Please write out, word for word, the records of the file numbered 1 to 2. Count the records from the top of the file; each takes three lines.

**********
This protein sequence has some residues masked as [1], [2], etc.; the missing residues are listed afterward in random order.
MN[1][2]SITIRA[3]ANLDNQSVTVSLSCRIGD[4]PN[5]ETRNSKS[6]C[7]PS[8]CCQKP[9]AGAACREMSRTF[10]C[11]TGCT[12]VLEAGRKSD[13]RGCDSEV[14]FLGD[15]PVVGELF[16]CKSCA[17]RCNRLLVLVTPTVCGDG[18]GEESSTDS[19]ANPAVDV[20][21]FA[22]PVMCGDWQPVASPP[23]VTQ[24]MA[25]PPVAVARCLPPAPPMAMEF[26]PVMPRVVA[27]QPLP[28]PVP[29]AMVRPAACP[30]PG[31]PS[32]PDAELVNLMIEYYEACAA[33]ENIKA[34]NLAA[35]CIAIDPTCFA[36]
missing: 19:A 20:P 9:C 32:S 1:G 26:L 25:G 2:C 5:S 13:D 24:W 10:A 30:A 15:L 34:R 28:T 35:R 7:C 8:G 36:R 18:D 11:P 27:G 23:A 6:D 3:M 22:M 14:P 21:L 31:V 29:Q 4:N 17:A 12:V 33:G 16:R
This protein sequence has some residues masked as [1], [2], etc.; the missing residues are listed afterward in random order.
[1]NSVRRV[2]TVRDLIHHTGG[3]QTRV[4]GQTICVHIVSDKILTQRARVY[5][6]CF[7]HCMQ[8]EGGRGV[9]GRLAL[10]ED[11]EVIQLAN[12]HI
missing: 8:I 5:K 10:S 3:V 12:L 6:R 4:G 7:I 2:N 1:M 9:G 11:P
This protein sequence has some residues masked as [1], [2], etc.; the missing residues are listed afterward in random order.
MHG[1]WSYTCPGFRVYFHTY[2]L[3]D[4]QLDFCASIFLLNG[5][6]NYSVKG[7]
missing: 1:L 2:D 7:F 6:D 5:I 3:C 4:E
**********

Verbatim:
This protein sequence has some residues masked as [1], [2], etc.; the missing residues are listed afterward in random order.
MN[1][2]SITIRA[3]ANLDNQSVTVSLSCRIGD[4]PN[5]ETRNSKS[6]C[7]PS[8]CCQKP[9]AGAACREMSRTF[10]C[11]TGCT[12]VLEAGRKSD[13]RGCDSEV[14]FLGD[15]PVVGELF[16]CKSCA[17]RCNRLLVLVTPTVCGDG[18]GEESSTDS[19]ANPAVDV[20][21]FA[22]PVMCGDWQPVASPP[23]VTQ[24]MA[25]PPVAVARCLPPAPPMAMEF[26]PVMPRVVA[27]QPLP[28]PVP[29]AMVRPAACP[30]PG[31]PS[32]PDAELVNLMIEYYEACAA[33]ENIKA[34]NLAA[35]CIAIDPTCFA[36]
missing: 19:A 20:P 9:C 32:S 1:G 26:L 25:G 2:C 5:S 13:D 24:W 10:A 30:A 15:L 34:R 28:T 35:R 7:C 8:G 36:R 18:D 11:P 27:G 23:A 6:D 3:M 22:M 14:P 21:L 31:V 29:Q 4:N 17:A 12:V 33:G 16:R
This protein sequence has some residues masked as [1], [2], etc.; the missing residues are listed afterward in random order.
[1]NSVRRV[2]TVRDLIHHTGG[3]QTRV[4]GQTICVHIVSDKILTQRARVY[5][6]CF[7]HCMQ[8]EGGRGV[9]GRLAL[10]ED[11]EVIQLAN[12]HI
missing: 8:I 5:K 10:S 3:V 12:L 6:R 4:G 7:I 2:N 1:M 9:G 11:P